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How much does a player’s position factor into whether to retain him in a keeper league? Should a premium be placed on keeping a defenseman? How about goalies?

One reader is facing those very dilemmas as he prepares for his upcoming season.

Hi Ian,

Saw you started up the fantasy segment again. Here’s my dilemma:

I’ve been in a league with my friends for a while and last year we started a head-to-head keeper league that plays a regular season and ‘playoffs’ near the end of the NHL regular season. Last year, I came in third in the ‘regular’ season and first after the playoffs.

I need to pick FIVE of these ten players as keepers, and I was assuming I’d need to keep two goalies:  Nicklas Backstrom, Anze Kopitar, Marian Hossa, Thomas Vanek, Kris Letang, Lubomir Visnovsky, Keith Yandle, Brent Burns, Jimmy Howard, Carey Price.

My first thought was Howard, Price, Backstrom, Kopitar, and Letang, but now I’ve been second guessing myself for a few reasons:

1. Who is the BEST overall D-man there? Visnovsky got the most points, but is that sustainable? Likely not. Letang and Yandle are both good, young defensemen who can see a lot of power-play time.

2. While I think Yandle is a better overall player than Letang, I think the return of Sidney Crosby could really boost Letang’s stats, like he did at the beginning of the season where he was outscoring Visnovsky. Is that enough to bank on? Is it worth it for the long run?

3. Do I even need to keep two goalies? I picked up Price pretty late last year, because everyone expected him to do badly (thanks, pre-season!) and he turned out to be my best goalie. I could take a gamble on a similarly-positioned player and keep one less goalie? Or should I make sure I have two good goalies locked down because a whack of stats for the week are based on only 2-3 players?

4. Should I keep a winger instead of a D? The idea has kind of struck me, but every time I think to myself it’s easier to get a good winger than a good D, or at least easier to get a point-producing winger than a point-producing D.

Let me know what you think!

Rob



Hi Rob,

I’ll answer each question you provided, then I’ll provide an overall assessment at the end.

1. Visnovsky was the highest point-producing defenseman last season, but there’s no way that he’ll match his total of 68 points. He did score 67 points in 2005-06 with LA, but he has only one other 50-point season under his belt during a ten-year career. He is also 35 years old, while your other three defensemen are significantly younger. My choice for a defenseman would be Letang for the reason listed in number 2.

2. Yes, I agree that the return of Crosby and Evgeni Malkin could boost Letang’s stats. It’s no coincidence that Tanger was held to just nine points in his last 32 games, the length of time in which both Crosby and Malkin were out of the lineup. Before that, Letang had posted 41 points in his first 50 games of the season. While I like the upside and all-around game of Yandle, Letang has more significant offensive weapons surrounding him. Letang has a chance to be the top-scoring defenseman during the 2011-12 season.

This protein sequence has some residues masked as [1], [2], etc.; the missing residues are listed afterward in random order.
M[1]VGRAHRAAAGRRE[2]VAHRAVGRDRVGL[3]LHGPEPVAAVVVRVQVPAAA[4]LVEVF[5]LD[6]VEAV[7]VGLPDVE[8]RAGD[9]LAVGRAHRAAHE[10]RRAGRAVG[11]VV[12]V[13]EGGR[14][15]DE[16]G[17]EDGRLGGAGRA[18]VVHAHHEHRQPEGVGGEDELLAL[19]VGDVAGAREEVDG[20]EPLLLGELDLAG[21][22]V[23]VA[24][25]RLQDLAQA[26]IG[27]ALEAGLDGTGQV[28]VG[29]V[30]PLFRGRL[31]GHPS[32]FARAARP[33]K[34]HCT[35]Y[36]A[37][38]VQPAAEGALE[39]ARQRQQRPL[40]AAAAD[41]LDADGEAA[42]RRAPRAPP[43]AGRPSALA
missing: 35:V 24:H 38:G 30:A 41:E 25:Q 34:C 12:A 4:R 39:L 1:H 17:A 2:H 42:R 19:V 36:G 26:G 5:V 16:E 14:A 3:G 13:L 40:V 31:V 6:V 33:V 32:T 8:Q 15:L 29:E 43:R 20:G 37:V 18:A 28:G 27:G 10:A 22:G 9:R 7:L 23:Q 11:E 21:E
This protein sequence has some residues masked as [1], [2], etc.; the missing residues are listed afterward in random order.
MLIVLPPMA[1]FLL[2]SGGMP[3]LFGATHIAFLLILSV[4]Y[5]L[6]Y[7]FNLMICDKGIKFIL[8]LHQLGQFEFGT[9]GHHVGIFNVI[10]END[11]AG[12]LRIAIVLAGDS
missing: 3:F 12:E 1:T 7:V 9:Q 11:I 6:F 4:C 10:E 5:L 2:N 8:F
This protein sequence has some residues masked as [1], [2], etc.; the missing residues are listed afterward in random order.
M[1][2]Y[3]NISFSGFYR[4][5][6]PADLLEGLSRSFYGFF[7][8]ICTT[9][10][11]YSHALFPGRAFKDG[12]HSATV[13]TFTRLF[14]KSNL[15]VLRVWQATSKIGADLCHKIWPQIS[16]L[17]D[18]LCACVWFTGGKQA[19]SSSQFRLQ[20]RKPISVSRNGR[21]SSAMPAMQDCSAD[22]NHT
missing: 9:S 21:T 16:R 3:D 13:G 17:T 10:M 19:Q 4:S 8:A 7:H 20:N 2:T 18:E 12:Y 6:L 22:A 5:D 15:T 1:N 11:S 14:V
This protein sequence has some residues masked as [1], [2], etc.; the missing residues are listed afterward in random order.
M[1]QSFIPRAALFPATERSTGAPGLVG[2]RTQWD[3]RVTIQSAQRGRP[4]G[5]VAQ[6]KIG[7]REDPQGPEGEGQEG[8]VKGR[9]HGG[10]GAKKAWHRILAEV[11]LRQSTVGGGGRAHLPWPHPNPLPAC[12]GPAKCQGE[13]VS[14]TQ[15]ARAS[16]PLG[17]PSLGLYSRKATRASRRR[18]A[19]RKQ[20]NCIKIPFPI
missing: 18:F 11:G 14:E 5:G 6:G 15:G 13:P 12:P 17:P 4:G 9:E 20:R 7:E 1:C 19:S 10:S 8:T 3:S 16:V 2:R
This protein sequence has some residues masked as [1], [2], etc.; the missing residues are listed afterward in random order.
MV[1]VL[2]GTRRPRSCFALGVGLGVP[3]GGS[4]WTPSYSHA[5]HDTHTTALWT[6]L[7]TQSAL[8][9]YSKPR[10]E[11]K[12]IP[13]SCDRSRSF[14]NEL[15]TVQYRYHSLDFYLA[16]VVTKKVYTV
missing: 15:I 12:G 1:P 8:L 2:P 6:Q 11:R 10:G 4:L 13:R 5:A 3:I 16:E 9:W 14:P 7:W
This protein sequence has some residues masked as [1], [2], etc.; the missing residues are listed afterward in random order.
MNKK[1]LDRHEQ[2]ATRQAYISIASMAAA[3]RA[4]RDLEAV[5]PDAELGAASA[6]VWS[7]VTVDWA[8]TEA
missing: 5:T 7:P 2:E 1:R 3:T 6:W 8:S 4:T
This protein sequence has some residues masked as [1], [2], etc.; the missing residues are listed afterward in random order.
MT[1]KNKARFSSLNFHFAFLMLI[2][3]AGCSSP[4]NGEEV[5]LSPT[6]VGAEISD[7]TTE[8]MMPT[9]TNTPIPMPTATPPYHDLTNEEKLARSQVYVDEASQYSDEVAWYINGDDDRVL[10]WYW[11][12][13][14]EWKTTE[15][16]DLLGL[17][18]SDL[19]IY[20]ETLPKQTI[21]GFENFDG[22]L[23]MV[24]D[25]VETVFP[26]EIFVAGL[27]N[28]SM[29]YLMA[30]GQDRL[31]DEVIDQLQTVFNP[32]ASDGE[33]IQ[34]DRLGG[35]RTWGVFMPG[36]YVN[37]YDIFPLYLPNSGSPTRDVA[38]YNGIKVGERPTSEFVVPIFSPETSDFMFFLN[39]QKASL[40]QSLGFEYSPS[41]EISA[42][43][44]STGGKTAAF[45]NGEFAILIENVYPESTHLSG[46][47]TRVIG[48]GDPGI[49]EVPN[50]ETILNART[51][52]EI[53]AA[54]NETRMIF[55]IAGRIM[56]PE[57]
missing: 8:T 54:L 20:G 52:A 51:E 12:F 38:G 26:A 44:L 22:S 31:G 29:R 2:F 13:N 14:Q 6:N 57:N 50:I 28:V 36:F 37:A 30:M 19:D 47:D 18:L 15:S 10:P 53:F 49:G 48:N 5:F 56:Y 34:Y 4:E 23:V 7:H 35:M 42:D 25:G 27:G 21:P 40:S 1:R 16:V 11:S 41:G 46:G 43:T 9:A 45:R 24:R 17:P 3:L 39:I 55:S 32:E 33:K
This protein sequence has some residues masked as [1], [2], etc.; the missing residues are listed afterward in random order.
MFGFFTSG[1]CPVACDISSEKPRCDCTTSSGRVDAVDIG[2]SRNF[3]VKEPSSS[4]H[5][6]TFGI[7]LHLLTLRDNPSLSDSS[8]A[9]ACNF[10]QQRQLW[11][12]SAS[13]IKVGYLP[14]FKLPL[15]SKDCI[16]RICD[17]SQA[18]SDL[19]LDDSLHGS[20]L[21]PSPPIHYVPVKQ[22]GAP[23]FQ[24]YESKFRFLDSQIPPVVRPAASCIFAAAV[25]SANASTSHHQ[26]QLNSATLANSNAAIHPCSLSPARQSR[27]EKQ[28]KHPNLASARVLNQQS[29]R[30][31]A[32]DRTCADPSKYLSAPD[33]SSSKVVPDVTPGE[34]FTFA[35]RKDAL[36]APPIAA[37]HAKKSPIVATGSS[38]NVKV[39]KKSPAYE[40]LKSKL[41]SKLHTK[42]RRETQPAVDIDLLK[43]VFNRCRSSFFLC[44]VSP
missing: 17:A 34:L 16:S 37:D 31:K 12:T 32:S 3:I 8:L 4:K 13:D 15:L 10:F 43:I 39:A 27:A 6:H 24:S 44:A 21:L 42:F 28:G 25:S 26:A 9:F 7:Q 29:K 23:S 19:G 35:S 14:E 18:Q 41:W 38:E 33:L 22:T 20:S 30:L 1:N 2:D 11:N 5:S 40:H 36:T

3. If there’s one goalie that you should consider not hanging onto, it’s Howard. A glance of the stats shows that Howard had just one more win (38 to 37) than Price, while Price was significantly better in the other three goaltending categories (GAA, SV%, SO). By no means does that assure that Price will be a better goalie than Howard this season, yet Howard’s success could be more of a product of the Detroit system. Howard will no doubt rack up the wins, but I’m not nearly as sold on his ratios. Keeping Price could level out your ratios, although the decision to keep two goalies could depend on which goalies are left unprotected. For now, I would hang onto both goalies, given that both will be scooped up in the early rounds of non-keeper leagues.

4. Hossa and Vanek are both capable of scoring 30+ goals over a full season. They both provide scoring at winger positions that usually offer less scoring depth than center, although you’re right in mentioning that there are fewer scoring options on defense than on the wing. Using that logic, deciding not to keep one of your centers could be another possibility.

The choice is yours, but the players I would choose to keep are Backstrom, Kopitar, Hossa, Howard, and Price. Backstrom is a former 100-point scorer who could very well near that total again if he and Alex Ovechkin return to their old ways. Mike Richards’ presence in LA means that teams may spread out their top defensive options against the Kings, which could mean that Kopitar is in for an even bigger year. I would give a slight edge to Hossa over Vanek in that Hossa’s reduced point totals have been due to injury, while his career numbers have been more consistent. I explained the need to keep two goalies earlier, which leads to why I would not retain Letang. Prior to 2010-11, Letang had never scored more than 33 points in three previous seasons. Given that you would be letting go of four quality defensemen, you could target Letang (or the best of who is remaining) with your first pick in the draft.

Listing out all the possibilities here helped me answer this question. As well, planning who you will keep now will also help you plan your strategy for the draft. Good luck with your draft!

Ian

Email your fantasy hockey questions to gooding74 “at” shaw.ca.

 

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  Tags: fantasy+hockey

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Paul Kukla founded Kukla’s Korner in 2005 and the site has since become the must-read site on the ‘net for all the latest happenings around the NHL.

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